Table of Contents

  1. Introduction to Fedora servlet security filters
  2. General Parameters
  3. Parameters for Ldap servlet filter for user attributes
  4. Parameters for Ldap servlet filter for group memberships
  5. Parameters for authentication and binding with Ldap
  6. Parameters for Surrogate Feature
  7. Authorization via XACML
  8. Step-By-Step Guide to Securing Your Repository

Introduction to Fedora servlet security filters

We here assume that you have already installed Fedora, in either quick or custom varieties. This document gives advice on using Fedora's servlet security filters and its surrogate feature. These filters authenticate Fedora users and/or provide user attributes to use in XACML authorization.

Fedora's servlet security filters are configured in the web deployment descriptor file (web.xml), typically in Fedora's webapp directory in whatever servlet container (e.g., Tomcat) you've deployed Fedora in. Section "Specifying Filter Configuration" in The Essentials of Filters discusses the format of specifying filters and filter-mappings and gives more information on the format of the servlet filter section of web.xml. (That section does not have an anchored location to link to directly.) It may be helpful to use the Fedora web.xml as guide while reading this document.

The Fedora installer will have configured several servlet filters in the correct order. Leave these in the order given, with the filter elements grouped first, and then the grouped filter-mapping elements following as a second group. Within either filter or filter-mapping unit, the filter definitions are ordered: SetupFilter, XmlUserfileFilter, (LdapFilterForAttributes), (LdapFilterForGroups), EnforceAuthnFilter, FinalizeFilter. The filters in parenthesis are optional, and won't be installed by default. Again, retain this order and if you add a filter, use the place indicated.

The filter-mappings of the EnforceAuthnFilter determine which Fedora urls require user authentication. The installer will set up these various mappings either for api-m alone or for both api-m and api-a urls/servlets. You can customize web.xml for this, likely by adding or deleting mappings for this filter, if you need and know.

Parameter settings are specific to a servlet filter, and are given below for the Fedora servlet security filters. Here is the format which the specification takes in web.xml:

<filter>
   <filter-name>LdapFilterForAttributes</filter-name>
   <filter-class>fedora.server.security.servletfilters.ldap.FilterLdap </filter-class>
   <init-param>
      <param-name>authenticate</param-name>
      <param-value>false</param-value>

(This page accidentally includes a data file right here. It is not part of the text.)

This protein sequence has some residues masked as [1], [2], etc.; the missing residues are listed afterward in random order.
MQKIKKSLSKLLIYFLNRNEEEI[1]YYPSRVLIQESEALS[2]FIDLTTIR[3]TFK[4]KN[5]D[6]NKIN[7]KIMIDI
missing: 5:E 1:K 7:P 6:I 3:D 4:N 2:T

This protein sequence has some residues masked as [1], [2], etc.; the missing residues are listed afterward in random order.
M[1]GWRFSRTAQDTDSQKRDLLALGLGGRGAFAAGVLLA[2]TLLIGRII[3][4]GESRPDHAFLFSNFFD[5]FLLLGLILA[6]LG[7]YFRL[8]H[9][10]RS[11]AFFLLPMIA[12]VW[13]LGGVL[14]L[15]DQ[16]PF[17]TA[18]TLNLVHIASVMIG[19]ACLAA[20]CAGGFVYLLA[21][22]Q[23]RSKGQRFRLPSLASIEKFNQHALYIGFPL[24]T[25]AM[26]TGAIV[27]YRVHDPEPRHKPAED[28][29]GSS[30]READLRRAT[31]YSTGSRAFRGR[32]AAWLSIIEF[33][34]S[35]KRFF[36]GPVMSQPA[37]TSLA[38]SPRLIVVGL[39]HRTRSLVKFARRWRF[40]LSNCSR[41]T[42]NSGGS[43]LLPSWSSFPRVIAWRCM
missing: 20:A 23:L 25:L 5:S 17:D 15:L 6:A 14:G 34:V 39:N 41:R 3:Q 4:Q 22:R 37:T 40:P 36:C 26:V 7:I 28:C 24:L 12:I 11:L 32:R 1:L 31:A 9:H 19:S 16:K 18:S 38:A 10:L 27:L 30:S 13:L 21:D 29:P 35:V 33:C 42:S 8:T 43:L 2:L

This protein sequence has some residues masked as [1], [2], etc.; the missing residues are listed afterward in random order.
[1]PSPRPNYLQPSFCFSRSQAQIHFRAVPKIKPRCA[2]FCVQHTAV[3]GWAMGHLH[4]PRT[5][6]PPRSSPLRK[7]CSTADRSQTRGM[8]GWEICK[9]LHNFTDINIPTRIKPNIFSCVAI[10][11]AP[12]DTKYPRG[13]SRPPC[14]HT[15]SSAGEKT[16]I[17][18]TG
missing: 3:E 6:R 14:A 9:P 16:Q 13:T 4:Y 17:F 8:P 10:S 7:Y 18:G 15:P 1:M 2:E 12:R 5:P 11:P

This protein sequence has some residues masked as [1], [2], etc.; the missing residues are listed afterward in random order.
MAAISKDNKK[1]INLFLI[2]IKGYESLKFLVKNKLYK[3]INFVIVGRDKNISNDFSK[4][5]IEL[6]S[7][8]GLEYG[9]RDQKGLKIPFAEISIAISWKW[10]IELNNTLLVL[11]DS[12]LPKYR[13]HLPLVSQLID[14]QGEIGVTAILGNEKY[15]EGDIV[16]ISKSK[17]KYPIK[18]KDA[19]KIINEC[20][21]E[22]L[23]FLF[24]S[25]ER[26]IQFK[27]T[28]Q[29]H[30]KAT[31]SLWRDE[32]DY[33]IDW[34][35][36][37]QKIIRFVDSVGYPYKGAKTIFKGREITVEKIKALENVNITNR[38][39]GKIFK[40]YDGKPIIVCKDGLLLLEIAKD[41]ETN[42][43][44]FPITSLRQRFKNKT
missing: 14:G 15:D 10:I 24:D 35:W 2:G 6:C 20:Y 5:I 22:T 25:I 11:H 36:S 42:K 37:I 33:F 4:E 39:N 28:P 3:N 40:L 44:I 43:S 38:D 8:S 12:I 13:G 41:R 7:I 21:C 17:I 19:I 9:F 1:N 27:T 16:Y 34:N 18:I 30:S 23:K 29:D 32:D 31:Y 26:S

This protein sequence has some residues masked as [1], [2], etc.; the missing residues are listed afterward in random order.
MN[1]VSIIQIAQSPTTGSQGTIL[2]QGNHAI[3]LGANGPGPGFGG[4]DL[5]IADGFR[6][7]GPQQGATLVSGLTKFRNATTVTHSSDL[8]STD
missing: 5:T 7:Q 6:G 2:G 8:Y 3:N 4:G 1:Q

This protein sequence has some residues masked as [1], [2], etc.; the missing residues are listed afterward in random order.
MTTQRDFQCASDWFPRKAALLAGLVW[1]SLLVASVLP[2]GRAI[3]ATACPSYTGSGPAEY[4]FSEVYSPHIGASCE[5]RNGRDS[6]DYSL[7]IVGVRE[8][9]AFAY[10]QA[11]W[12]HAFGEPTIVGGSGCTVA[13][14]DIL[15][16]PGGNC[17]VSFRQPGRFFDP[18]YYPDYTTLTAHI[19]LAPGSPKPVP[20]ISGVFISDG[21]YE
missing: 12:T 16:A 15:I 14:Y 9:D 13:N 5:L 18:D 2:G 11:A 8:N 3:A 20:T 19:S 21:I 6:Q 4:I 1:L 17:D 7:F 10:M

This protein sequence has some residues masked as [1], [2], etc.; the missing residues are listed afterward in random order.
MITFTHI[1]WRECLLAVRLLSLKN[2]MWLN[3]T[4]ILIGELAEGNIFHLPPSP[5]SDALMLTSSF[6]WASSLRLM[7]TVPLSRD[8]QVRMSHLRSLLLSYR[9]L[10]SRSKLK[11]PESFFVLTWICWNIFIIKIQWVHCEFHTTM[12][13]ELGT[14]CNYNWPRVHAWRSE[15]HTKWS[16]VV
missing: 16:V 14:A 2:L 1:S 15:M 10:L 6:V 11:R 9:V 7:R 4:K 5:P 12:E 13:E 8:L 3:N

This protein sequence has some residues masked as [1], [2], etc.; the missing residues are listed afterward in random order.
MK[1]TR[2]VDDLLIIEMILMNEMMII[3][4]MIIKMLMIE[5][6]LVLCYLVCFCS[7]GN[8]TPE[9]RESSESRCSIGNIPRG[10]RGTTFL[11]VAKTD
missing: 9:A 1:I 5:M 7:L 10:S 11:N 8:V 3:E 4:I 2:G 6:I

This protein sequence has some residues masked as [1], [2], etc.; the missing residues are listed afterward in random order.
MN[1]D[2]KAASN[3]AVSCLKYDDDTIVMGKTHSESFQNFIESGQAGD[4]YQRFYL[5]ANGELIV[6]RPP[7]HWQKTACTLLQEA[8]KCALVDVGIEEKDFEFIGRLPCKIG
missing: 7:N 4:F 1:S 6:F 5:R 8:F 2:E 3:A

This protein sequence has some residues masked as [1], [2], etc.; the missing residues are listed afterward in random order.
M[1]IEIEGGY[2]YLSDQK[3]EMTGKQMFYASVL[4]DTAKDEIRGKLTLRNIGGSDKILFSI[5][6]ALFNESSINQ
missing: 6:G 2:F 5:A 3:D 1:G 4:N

. . .
   </init-param>
</filter>

Use this format to define in web.xml the parameter settings you need.

General Parameters

The following parameters are useful for XmlUserfileFilter, LdapFilterForAttributes, and LdapFilterForGroups.

parameter use default example note
authenticate whether the current filter should attempt to authenticate the user true if a previous filter has already authenticated the user, this filter doesn't try also for the current request. a value of "false" still permits associated-filters from providing user attributes
associated-filters comma-separated list of previous filters, of any number including none. If any of these listed filters have authenticated the current user, then this filter will provide attributes for the user if it can current filter if this parm is specified, the current filter must be explicitly named, i.e., it's no longer implicitly in the list
lookup-success-timeout-unit how long to cache a successful lookup (whether for authentication or attribute/group lookup) -- the units themselves minute
lookup-success-timeout-duration how long to cache a successful lookup (whether for authentication or attribute/group lookup) -- the number of units 10
authn-failure-timeout-unit how long to cache user not found (whether for authentication or attribute/group lookup) -- the units themselves second
authn-failure-timeout-duration how long to cache user not found (whether for authentication or attribute/group lookup) -- the number of units 1
lookup-exception-timeout-unit how long to cache a problematic lookup (whether for authentication or attribute/group lookup) -- the units themselves second
lookup-exception-timeout-duration how long to cache a problematic lookup (whether for authentication or attribute/group lookup) -- the number of units 1

Parameters for Ldap servlet filter for user attributes

The following parameters are useful for either LdapFilterForAttributes or LdapFilterForGroups. The example values are chosen for LdapFilterForAttributes. If you are setting up this filter, use "LdapFilterForAttributes" as filter-name, "fedora.server.security.servletfilters.ldap.FilterLdap" as filter-class, and choose values from the parameters below which fit your Ldap directory configuration for reading user attributes. You can also use parameters for either/both Ldap authentication/binding and/or the surrogate feature, as explained elsewhere in this document. You may need to talk to your directory administrator to find out these settings.

parameter use default example note
url internet address of directory server ldap://ldap.virginia.edu:389/
search-base ldap-style specification where in directory to base user search o=University of Virginia,c=US
search-filter ldap-style specification how to conduct user search (uid={0})
id-attribute directory attribute which is user id uid
attributes comma-separated list of directory attributes to use as user's xacml subject attributes mailAlternateAddress,eduPersonAffiliation

Parameters to use Ldap servlet filter for user group memberships